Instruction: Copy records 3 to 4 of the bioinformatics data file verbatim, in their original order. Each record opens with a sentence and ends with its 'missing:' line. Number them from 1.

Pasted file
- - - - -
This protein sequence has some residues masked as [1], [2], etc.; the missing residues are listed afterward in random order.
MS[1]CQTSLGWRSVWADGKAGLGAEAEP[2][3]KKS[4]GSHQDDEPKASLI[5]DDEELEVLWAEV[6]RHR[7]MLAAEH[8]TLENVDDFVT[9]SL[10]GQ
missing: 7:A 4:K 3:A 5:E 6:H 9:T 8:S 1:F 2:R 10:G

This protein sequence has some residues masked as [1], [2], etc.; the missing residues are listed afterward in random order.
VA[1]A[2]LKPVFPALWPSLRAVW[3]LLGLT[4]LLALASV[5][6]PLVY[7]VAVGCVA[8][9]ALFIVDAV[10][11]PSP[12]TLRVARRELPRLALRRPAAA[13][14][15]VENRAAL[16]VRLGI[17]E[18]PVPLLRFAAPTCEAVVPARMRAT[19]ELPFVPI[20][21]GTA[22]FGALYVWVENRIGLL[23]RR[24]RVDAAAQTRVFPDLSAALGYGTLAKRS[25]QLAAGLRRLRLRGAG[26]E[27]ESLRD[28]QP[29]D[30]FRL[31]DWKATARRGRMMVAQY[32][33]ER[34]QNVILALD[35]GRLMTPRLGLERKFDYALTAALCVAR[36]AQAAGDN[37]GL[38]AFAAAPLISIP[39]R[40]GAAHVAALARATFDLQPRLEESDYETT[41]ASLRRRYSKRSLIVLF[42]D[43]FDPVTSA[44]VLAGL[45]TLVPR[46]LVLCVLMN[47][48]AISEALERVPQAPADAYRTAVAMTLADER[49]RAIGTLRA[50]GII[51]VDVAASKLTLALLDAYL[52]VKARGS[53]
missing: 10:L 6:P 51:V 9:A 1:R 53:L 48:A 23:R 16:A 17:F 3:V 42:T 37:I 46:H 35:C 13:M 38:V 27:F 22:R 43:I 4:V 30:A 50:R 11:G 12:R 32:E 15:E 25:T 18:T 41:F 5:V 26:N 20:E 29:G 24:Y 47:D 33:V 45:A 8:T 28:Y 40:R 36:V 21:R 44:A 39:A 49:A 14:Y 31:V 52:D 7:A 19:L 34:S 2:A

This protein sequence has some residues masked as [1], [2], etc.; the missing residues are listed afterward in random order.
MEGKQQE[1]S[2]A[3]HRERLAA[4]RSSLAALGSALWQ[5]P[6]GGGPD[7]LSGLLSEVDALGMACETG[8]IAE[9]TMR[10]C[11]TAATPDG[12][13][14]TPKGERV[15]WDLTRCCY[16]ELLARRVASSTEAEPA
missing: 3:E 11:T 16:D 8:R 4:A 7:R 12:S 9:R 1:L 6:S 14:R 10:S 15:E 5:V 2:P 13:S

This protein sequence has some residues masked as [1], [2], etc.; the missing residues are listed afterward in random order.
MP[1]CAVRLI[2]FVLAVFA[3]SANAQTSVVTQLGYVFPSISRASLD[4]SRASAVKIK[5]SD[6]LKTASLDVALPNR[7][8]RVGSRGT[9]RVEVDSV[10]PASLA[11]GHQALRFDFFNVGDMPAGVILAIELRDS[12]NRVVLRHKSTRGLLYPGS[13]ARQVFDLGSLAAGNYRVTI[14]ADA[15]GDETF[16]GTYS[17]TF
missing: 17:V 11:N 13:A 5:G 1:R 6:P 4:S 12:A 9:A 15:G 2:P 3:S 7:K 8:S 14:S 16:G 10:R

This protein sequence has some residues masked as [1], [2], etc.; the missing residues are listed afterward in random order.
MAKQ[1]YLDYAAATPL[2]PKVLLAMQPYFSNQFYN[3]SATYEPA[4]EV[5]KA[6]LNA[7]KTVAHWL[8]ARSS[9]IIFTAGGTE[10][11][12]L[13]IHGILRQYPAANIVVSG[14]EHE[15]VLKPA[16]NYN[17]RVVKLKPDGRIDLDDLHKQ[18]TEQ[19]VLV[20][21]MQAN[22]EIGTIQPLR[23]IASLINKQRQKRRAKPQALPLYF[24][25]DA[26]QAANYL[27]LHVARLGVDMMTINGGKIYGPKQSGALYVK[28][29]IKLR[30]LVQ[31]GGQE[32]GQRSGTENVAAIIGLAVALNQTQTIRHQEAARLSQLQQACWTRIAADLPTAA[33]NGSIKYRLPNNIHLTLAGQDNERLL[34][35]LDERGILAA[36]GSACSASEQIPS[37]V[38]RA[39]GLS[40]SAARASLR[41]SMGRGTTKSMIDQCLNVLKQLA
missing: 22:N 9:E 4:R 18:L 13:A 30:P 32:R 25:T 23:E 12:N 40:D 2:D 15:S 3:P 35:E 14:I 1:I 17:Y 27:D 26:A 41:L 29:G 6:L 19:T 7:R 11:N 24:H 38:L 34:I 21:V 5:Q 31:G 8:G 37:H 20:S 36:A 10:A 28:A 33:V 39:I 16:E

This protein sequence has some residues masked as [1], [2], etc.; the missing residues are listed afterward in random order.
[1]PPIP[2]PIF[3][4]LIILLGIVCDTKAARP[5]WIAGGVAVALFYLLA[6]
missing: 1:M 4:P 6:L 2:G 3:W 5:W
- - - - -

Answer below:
This protein sequence has some residues masked as [1], [2], etc.; the missing residues are listed afterward in random order.
MEGKQQE[1]S[2]A[3]HRERLAA[4]RSSLAALGSALWQ[5]P[6]GGGPD[7]LSGLLSEVDALGMACETG[8]IAE[9]TMR[10]C[11]TAATPDG[12][13][14]TPKGERV[15]WDLTRCCY[16]ELLARRVASSTEAEPA
missing: 3:E 11:T 16:D 8:R 4:A 7:R 12:S 9:R 1:L 6:S 14:R 10:S 15:E 5:V 2:P 13:S

This protein sequence has some residues masked as [1], [2], etc.; the missing residues are listed afterward in random order.
MP[1]CAVRLI[2]FVLAVFA[3]SANAQTSVVTQLGYVFPSISRASLD[4]SRASAVKIK[5]SD[6]LKTASLDVALPNR[7][8]RVGSRGT[9]RVEVDSV[10]PASLA[11]GHQALRFDFFNVGDMPAGVILAIELRDS[12]NRVVLRHKSTRGLLYPGS[13]ARQVFDLGSLAAGNYRVTI[14]ADA[15]GDETF[16]GTYS[17]TF
missing: 17:V 11:N 13:A 5:G 1:R 6:P 4:S 12:A 9:A 15:G 2:P 3:S 7:K 8:S 14:S 16:G 10:R